Our Editorials

Editorial: Improve Turnout By Making Voting Worthwhile

It seems that turnout is the holy grail of elections. Many election reforms are justified on a claim, true or not, that the reform will increase turnout. But, turnout is more a symptom of democracy, than an end in itself.

We have some suggestions to consider:

  • Make it easier for third-party candidates to get on the ballot, easier to qualify for public financing. Let us start with a level playing field for public financing, and officials that follow the law, with a “Chief Election Official” with actual responsibility for elections.
  • Reform the decentralized partisan election system.
  • Eliminate the “Spoiler” effect, provide more democracy, with a true runoff election when one candidate does not get 50_% of the vote.

Let us recall that in this generation, two third-party “spoilers” did win elections in Connecticut: Governor Lowell Weicker, and Senator Joe Lieberman.

Common Sense: [How] Do you know if your vote counted?

The Citizen Audit has just opened up our signup for the audits for the primary, which start fifteen days after the primary. The primary is August 12th, so the audits will begin Aug 27th.

Q: So, why bother signing to spend a day observing the audits?
A: To understand and the question ” [How] Do you know if your vote counted?”

Common Sense: The good, bad, and ugly secret ballot

We often take for granted the idea of the secret ballot. One alternative to the secret vote is the public vote. Sometimes we would prefer a public vote, sometimes it is necessary,

The Connecticut Constitution gives us the right to the secret vote. In considering the Constitutional Amendment this year, we note that it represents a third alternative: A semi-secret vote, if anything a worse alternative than either a secret vote or a public vote with the disadvantages of each

Election Day Registration: Be prepared for lines and dissapointment

Insanity:
1) doing the same thing over and over again and expecting different results.
– Albert Einstein
2) doing something different from what has been done over and over and expecting the same result. – The Land of [un]Steady Habits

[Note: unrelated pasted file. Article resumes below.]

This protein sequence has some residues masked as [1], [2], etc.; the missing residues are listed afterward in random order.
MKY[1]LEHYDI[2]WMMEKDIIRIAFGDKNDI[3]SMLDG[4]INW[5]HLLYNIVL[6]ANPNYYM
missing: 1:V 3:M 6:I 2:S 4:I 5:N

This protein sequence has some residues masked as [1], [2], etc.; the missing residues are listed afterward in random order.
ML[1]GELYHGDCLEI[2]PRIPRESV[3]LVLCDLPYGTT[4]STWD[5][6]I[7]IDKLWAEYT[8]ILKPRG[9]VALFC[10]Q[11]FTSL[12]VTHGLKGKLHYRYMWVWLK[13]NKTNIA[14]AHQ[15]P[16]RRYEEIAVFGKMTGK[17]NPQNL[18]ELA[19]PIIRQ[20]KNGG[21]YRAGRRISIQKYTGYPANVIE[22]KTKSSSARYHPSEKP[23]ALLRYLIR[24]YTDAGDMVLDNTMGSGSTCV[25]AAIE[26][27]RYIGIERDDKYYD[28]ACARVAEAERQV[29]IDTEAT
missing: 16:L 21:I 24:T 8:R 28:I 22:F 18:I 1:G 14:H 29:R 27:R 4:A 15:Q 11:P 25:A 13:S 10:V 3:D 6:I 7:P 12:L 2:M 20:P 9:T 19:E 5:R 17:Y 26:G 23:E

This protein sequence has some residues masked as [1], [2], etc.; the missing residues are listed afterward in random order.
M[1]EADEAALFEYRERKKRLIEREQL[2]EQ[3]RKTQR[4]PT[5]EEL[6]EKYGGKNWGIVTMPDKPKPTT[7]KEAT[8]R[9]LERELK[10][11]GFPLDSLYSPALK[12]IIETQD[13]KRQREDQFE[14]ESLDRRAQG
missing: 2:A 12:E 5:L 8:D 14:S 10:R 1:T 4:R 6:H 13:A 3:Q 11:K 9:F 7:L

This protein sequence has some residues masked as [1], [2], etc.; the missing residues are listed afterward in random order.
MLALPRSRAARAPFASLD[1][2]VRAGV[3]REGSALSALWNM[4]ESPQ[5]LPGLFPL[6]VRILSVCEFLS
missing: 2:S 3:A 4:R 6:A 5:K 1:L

Maybe not this year, but sometime soon, in a high interest election, we will have a huge turn-out for Election Day Registration, and many voters and candidates disappointed at 8:00pm.

Hartford: Democracy is worth voting NO on question 3. Don’t be misled.

We do not use the word “misleading” lightly. We have three problems with the latest Couranrt Editorial, in addition to the other issues we have been articulating over the the the years. As we have said many times, we have a concern, a criticism, and an alternative proposal.

No system is perfect. Let us remember, the problems come when there is a close highly contested election, where the checks and balances are critical –That is why Hartford voters should not tolerate this change.

Elections are critical. Do not vote for a single appointed registrar.

Common Sense: Public Transparency and Verifiability

In our last post in this series, Why Should Audits Be Independent, we ended with “When it comes to elections, are independent audits sufficient? Not really. We need public transparency and verifiability as well.” In this post, we will address transparency and verifiability.

Common Sense: Why should audits be Independent?

Why do  we need independent audits for elections just as we have for other business and government functions?

Military Justice, the NSA, and Independent Election Audits

Recently there were highly publicized hearings in Washington, D.C. on the subject of rape of sexual harassment in the U.S. Military and the military’s failure to make progress in reducing incidents and induce individuals to actually report crimes. One aspect of that is the fact that commanding officers have the responsibility/authority to reduce charges or even pardon the alleged or convicted perpetrators.

OP-ED: Voting Requires Vigilance. Popular Isn’t Always Prudent

Our Op-Ed published yesterday by CTNewsJunkie, outlining the integrity risks of the National Popular Vote Compact, now being considered by the Connecticut Legislature, for the fourth time since 2007.

Bold Steps Beyond Integrity To Improve U.S. Elections

We complete our post-election series with some steps to improve elections beyond election administration and integrity: Campaign finance reform, media reform, and restoring the rule of law.

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